Scot Cooper and his girlfriend Desiree invited us to stay with them in Sedona last weekend and sample the Muni rides there. Scot had tried it out last year and recommended it highly.
We drove in from Phoenix arriving after dark Thursday and so couldn’t see the area around Sedona. In the morning, it was clear and sunny and what a sight! Red towers and beautiful cliffs and spires all around town! We linked up 3 trails Friday which took about 4 hours. Megumi and Desiree hiked along enjoying the scenery and shooting some photos. The riding was very enjoyable, with technical sections, but nothing super extreme. Some steep climbing but not too long or tiring. The temp was perfect, warm and nice. The resort we stayed in had a great bar with pool tables and Beau was legal until 10pm, so we played for 3 hours!
Saturday we did a slightly shorter ride, the Broken Arrow trail out to Chicken Point. There’s a 4WD jeep trail right nearby and quite a bit of riding on slick-rock so it reminded me of the SlickRock Trail in Moab last March. It was windy and cooler, but clear and nice. We saw only one MTB rider the whole day plus several hikers. In the late afternoon, we drove over to a nearby town where Megumi was the featured storyteller at the local “Tellabration”, an annual world-wide StoryTelling Festival. In the evening, Beau demanded a chance to get even with us in pool and promptly won 3 games.
Sunday we did another 3 1/2 hour ride that was just fantastic. Varied terrain, technical sections, gorgeous scenery in all directions plus nice weather. But the highlight was visiting one of Sedona’s famous Vortexes. These are areas of great metaphysical power supposedly. I’ve only been to the one, but it sure looked magical when we saw it…across the river, looking from pure shade into gleaming orange sun light, seeing hundreds of small rock towers (one to five feet tall), carefully constructed beside a beautiful river. It was too much for me: I just had to go over but there was no crossing. We found one spot where you had to wade only a few steps, but the water was two feet deep, fast and cold. The tree branches we grabbed for handholds were encased in ice. But it was worth it and we spent some time adding on to the towers and building some new ones as well as just feeling the peaceful power of the place. Funny exchange: Scot sees a dry well-dressed couple wandering around: “How did you get here?” Woman: “From the carpark, just over there”. Obviously you didn’t have to do 3 miles of Muni and cross an icy river to get there.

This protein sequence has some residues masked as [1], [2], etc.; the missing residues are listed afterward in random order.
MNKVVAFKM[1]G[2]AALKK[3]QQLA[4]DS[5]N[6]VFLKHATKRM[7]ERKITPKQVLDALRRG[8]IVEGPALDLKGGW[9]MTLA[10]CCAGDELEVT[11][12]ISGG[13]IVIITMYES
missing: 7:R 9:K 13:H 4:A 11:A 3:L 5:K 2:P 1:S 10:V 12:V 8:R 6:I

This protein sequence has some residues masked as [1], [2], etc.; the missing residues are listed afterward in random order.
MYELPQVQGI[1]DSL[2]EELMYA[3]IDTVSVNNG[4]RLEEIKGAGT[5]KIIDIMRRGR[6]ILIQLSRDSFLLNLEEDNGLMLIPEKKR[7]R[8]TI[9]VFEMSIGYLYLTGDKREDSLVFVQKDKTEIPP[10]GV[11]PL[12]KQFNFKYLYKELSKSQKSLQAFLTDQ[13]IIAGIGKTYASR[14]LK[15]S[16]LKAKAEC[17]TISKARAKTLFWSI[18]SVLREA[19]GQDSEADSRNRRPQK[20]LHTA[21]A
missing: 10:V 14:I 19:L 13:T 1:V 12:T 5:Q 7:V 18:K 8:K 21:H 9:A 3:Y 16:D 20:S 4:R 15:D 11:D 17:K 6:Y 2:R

After the ride, we met up with my cousin Becca, now a doctor in Zuni, New Mexico. We went up to the Sedona Chapel and found a secluded spot for a picnic lunch that was just great. The chapel is up on a hill, overlooking the valley, with great looking red cliffs all around. Definitely check it out if you’re there. After lunch, we headed down to the Bike and Bean store nearby, chatted with some riders, then packed our bags, blasted 90 minutes to Phoenix and flew home.
We were thinking it might be fun to have a Muni Weekend in Sedona, but I’m not really sure. It would be difficult to pull off without a local doing some of the organizing. Cheap places to stay don’t seem to abound, and while gorgeous and fun, the trails are probably not as technical and maybe not as plentiful as around Moab. Still, if you’re ever going anywhere near Sedona (and not in summer), I would recommend several days there riding - you won’t regret it.
Has anyone else ridden around Sedona?